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Nursing’s top 10 pressing issues

May 23, 2012
by Patricia Sheehan, Editor-in-Chief
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Like many other healthcare professions, nursing is at a crossroads. Rapidly evolving regulatory, political, demographic, social and technological forces are challenging nurses in ways that have a huge impact on their ability to advance nursing’s critical role in our nation’s healthcare.

A newly released book, “The Power of Ten—2011-2013: Nurse Leaders Address the Profession’s 10 Most Pressing Issues,” takes on hot button topics, with input from more than 30 international nurse leaders. The thought-provoking, timely publication is intended to get a discussion going, according to its publisher, the Honor Society of Nursing, Sigma Theta Tau International.

The top 10 issues addressed include:

  • Evidence-based practice: Harmful or helpful?
  • What impact does technology have on nursing?
  • Should a bachelor’s degree be the minimum level of education?
  • DNP vs. PhD
  • Attaining a seat at the policy table
  • Coping with growing ethical demands
  • Improving workplace culture
  • How do nurse leaders affect the profession?
  • Closing the workforce age gap
  • How to make the profession as diverse as the population

The book aims to be provocative, challenging readers to engage their critical thinking and formulate possible responses to help position nursing leadership to undertake thoughtful and informed action—in other words, to advocate. For example, in the chapter on attaining a seat at the policy table, a discussion point is presented: “Every aspect of a nurse’s practices is regulated by policy. What are the three policy rules or regulations from your organization or state that you’d lobby to change for nursing?” And, in the chapter on evidenced-based practice, this discussion point is posed: “Does evidence-based practice decrease a nurse’s ability to determine care based on how she sees a patient respond?”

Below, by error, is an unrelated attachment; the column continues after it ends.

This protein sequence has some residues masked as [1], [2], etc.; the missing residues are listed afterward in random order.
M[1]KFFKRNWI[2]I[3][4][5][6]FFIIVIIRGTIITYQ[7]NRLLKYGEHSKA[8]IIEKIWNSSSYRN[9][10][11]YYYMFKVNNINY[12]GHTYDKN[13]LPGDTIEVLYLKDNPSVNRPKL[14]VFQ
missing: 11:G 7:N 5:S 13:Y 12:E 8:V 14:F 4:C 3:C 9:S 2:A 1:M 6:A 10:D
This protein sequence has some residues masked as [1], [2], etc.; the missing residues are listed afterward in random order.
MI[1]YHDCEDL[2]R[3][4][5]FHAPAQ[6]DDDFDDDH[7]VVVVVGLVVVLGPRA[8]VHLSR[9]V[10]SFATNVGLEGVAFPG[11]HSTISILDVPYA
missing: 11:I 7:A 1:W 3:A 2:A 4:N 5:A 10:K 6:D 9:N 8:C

Nurses featured in the book don’t hold back in their viewpoints on the state of their profession. “[We need to avoid] glorifying credentials over contributions,” posits one nurse while another says “[It is a challenge that nursing professionals are unable] to act and work together cohesively. [We have become a] fractionated profession that has limited professional power.”

It’s a fast, compelling read and one I’d recommend to anyone with a stake in the future of the U.S. healthcare system.

To obtain a copy of the book and join the conversation, go to www.powerof10book.org.

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Patricia Sheehan

Patricia Sheehan

@longtermliving

Patricia Sheehan wrote for Long-Term Living when she was editor-in-chief. She left that...